YES, a new blog post! ?I am copying this off my Facebook page at 11pm while my three year olds sit on the floor playing Call the Midwife delivering each other’s babies. ?Yes, 11pm. ?So, of course, it’s the perfect time to think about my blog!
1. All pantry items get ordered from co-ops or websites. This means grocery trips only have to be the perimeter of the grocery store (or just the fresh food section)
2. I keep all like items together. Not doing this meant I ended up with 8 jars of mustard. One would be open in the fridge, id run out, purchase more at the store along with an extra just in case. But then one would go in the pantry and one in the fridge. I ended up with a lot of mustard in the pantry! So now if it ultimately needs refrigeration, it goes there immediately.
3. Similar to above for household goods including large quantities: I keep them within visual access. Previously I’d buy a bulk quantity of ziploc bags at Costco. I’d keep one in the house and the rest in the garage. But they’d inevitably get jumbled and hidden, so I’d think I was out and buy more. Now they’re inside in a cabinet (all of them!) and I can be confident knowing I’m seeing everything.
4. I made a list of the most frequently purchased produce and hit up all the grocery stores around to find those prices. I had to do this a number of times because stores change prices frequently. But it gave me a feel for choosing where to usually go for produce. I thought Aldi would have been cheapest, but for us it was more costly than Sprouts! I thought Tom Thumb would be cheaper than Whole Foods, but for organic stuff, they are almost double the price! That was a project worth my time and probably had the most impact on our budget.
5. If I need a “specialty” or seasonal only produce, I call the stores and ask for produce and I ask if it’s in stock in the quality I want and how much it is. So I keep those phone numbers in my phone.
6. In particular on quality and specific brands of some products – a lot of times those are items other like-minded people purchase, too. So, we can participate in bulk buys or co-op purchases. Facebook and your chiropractor’s office would be great resources for that.
7. Meal planning for us only includes two or three meals. We have enough regular product and meats and eggs on hand that we can just assemble whatever we want for breakfast and lunch and snacks. So I’m only meal planning larger supper meals. Then we eat off those two or three meals the whole week. And we may eat it for breakfast, lunch, or supper. We don’t have a traditional American type of eating where particular foods/meals are only for particular meals. We may have fish and avocado for breakfast and eggs and bacon for supper. Lots of leftovers here. That’s what we eat.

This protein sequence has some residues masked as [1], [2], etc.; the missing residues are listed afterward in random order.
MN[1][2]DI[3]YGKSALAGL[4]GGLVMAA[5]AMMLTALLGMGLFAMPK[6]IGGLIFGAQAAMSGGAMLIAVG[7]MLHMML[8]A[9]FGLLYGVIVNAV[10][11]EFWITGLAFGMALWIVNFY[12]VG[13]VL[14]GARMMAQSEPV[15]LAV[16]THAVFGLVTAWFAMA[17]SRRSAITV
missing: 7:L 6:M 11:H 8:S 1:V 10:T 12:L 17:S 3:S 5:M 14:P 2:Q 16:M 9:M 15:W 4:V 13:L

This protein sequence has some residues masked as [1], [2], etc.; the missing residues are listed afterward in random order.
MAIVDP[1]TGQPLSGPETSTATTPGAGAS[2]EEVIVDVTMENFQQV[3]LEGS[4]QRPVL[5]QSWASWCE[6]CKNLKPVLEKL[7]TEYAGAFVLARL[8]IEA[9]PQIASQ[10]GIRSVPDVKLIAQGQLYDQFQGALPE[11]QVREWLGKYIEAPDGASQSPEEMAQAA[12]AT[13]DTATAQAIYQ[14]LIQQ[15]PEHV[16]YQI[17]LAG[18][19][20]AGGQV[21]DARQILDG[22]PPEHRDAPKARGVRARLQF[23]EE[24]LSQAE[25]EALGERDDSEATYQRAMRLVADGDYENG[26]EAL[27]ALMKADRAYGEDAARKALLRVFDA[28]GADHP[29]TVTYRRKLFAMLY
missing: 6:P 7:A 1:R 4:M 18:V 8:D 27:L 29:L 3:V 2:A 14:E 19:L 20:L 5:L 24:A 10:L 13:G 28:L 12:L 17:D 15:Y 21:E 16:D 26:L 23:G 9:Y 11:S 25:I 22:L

8. Our grocery list is usually small enough that I can text it to hubby and he can pick it up on his way home. Then, the girls and I are only going to Costco for things we normally get there (a few produce and household items). Or, I run to the grocery after kiddos have gone to bed. Sometimes, we all go during the day because I want them to practice, but going alone allows for quick in/out and that always means savings.
9. Prep produce right away. If I cut it up and have it ready to cook, then I have to use it. Otherwise, sometimes I allow it to just sit and I stretch our other food and don’t make that planned meal and the produce goes bad. Waste of money.
10. Take cash money to the grocery. No debit cards. Having a monthly amount in an envelope I can see dwindling makes me much more thoughtful about what I’m purchasing.
Other things that I don’t do but would save money:
1. Participate in a local produce group – CSA
2. Grow your own. We will be growing tomatoes, peppers, and herbs soon because those are the more expensive things we purchase.